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Newspapers arguing for prior restraint.

Uploaded: Feb 6, 2018
Is it just the height of irony that as the movie, The Post, plays at theaters across the country, The Post editorializes in favor of prior restraint.

Yes, the paper that printed the Pentagon Papers over government objections and legal challenges ran an editorial last week that urged the Trump Administration not to release a memo from House Intelligence Committee Chairman Devin Nunes, R-California. Nunes compiled the memo from documents his committee obtained after months of stonewalling by the FBI and the Justice Dept.

Mark Penn, a pollster for the Clinton campaigns, wrote an opinion piece in The Hill online before the document was released Friday.

Penn wrote in the lead, “Both the New York Times and the Washington Post yesterday ran editorials calling for prior restraint on a memo written by the duly elected chairman of the House Intelligence Committee after he and his staff reviewed classified documents related to the so-called Russia investigation. These editorials are a stain on American journalism, much like the Japanese internment camps were a stain on the record of the Supreme Court. They should — and, I think, will over time — regret them.”

Amen. The irony of these so-called pillars of American journalism opining that the public had no right to know is stunning.

Since when do defenders of the First Amendment favor prior restraint. What happened to the public’s right to know?

It casts the movie in a different light and makes you wonder what has changed in the last 50 years. The Post printed the Pentagon Papers when the Viet Nam War was still raging and there was some potential for damage to the United States’ war effort. That’s not the case with this memo.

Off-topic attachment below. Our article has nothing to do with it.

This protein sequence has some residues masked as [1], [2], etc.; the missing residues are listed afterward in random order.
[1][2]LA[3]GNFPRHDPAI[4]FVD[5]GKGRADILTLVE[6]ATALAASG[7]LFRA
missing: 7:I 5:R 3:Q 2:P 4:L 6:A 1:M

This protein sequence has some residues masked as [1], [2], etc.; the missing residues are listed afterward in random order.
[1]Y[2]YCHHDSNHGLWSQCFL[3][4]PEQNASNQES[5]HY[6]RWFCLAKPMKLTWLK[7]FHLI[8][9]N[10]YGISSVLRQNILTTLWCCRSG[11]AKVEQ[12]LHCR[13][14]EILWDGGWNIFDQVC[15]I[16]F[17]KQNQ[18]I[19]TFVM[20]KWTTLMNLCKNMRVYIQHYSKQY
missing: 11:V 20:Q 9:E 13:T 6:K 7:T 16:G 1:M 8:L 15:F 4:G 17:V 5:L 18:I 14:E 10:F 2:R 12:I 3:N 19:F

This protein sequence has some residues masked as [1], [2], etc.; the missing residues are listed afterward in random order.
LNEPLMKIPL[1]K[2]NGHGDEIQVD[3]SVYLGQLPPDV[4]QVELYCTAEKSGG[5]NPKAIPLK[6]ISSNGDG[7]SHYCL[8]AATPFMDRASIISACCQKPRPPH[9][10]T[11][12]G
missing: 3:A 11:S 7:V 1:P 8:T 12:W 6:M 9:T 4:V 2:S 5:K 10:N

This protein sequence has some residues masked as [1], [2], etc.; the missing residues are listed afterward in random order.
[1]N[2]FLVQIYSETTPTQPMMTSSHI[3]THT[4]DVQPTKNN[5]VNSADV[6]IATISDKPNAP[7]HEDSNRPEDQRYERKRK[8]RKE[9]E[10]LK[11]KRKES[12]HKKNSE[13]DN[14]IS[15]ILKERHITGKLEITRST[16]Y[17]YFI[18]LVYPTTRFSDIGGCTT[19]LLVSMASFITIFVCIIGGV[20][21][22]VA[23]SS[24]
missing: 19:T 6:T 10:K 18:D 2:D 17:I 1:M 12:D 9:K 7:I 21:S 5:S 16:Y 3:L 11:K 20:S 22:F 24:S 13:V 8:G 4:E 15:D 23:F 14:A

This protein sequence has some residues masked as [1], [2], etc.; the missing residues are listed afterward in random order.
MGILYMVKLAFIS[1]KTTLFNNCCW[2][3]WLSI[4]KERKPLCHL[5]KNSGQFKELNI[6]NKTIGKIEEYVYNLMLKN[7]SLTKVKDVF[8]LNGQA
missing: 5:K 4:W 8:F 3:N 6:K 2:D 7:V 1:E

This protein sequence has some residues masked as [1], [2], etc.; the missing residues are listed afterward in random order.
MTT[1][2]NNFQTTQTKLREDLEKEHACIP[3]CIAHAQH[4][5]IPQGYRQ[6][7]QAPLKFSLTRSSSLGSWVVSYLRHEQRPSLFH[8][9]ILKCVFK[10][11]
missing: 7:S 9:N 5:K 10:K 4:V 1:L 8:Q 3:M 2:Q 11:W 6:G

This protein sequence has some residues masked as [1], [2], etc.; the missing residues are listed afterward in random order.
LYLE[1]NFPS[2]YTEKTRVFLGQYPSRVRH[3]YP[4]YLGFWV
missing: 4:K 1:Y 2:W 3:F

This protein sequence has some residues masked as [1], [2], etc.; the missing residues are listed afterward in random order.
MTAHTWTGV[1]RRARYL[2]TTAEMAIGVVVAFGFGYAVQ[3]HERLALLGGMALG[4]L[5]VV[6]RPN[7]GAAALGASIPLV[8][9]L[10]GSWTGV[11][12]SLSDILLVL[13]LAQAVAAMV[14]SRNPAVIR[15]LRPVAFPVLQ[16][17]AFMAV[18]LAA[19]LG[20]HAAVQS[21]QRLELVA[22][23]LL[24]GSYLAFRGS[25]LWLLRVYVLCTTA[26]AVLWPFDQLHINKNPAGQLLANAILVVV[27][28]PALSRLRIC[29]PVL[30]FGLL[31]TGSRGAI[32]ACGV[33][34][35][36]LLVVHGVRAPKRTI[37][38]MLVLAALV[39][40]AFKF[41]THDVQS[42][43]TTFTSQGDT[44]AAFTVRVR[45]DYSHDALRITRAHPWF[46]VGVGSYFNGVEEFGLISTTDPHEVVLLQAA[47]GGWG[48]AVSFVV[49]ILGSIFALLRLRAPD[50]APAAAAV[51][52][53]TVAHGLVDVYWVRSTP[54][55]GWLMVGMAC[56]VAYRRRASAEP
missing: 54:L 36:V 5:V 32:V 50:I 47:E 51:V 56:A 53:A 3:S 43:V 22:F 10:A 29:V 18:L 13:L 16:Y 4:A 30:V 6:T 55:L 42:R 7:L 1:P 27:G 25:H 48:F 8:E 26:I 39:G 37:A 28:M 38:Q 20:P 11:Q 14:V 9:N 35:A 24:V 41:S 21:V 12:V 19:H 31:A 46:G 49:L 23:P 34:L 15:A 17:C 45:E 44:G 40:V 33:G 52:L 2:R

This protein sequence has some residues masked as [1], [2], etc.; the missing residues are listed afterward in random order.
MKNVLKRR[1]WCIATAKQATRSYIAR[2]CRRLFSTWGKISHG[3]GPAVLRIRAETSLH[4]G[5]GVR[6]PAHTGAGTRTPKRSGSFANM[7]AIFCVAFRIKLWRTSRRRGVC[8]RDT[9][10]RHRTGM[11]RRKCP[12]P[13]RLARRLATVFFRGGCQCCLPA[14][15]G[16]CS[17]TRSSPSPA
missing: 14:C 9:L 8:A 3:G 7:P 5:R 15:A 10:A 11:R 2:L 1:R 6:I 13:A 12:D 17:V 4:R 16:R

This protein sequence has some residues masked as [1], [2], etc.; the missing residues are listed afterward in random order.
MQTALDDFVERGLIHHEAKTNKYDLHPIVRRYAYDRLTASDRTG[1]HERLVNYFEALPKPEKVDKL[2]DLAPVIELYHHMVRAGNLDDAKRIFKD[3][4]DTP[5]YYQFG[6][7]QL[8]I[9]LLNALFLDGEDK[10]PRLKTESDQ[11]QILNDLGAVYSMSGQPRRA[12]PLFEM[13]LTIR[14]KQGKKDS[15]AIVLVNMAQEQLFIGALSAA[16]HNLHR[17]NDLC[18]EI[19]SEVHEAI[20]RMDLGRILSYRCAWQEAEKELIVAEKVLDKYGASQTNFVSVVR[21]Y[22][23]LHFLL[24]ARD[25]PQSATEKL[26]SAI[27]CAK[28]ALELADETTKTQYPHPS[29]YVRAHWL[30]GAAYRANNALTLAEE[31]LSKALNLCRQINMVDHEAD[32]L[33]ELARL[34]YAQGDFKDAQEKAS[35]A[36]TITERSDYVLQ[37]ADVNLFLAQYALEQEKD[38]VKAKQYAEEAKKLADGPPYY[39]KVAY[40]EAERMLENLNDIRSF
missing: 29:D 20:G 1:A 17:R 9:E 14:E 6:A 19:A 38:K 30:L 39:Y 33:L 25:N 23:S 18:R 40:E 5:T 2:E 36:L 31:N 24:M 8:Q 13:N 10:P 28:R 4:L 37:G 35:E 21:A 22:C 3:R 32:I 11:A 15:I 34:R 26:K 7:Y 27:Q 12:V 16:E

Jay Newman, a former hedge-fund manager, wrote an interesting oped in the Feb. 3 Wall Street Journal about how cities, including Oakland and San Francisco as well as San Mateo County, are saying one thing in filings for municipal bonds and another in legal actions challenging oil companies for their role in causing climate change.

In Oakland’s suit against several oil companies, the brief argued that the city will be suffering from “a 100-year flood” every week because of climate change. The suit argues that rising sea levels will require replacement of the sewer system and other infrastructure “with a total replacement cost of $32 billion to $38 billion.”

The filings with the Securities and Exchange Commission for general obligation bonds read, “The City is unable to predict when seismic events, fires or other natural events, such as sea rise or other impacts of climate change or flooding from a major storm, could occur.”

The prospectus goes on to say that the city cannot be sure “whether they will have a material adverse effect on business operations or financial conditions of the City or the local economy.”

Really? So, what it is: Climate catastrophe or something that may or may not affect the city?

One of the targeted companies, Exxon Mobil, has called out the disconnect in court filings and is seeking to depose the lead attorney along with 15 other officials involved in filing the lawsuits.



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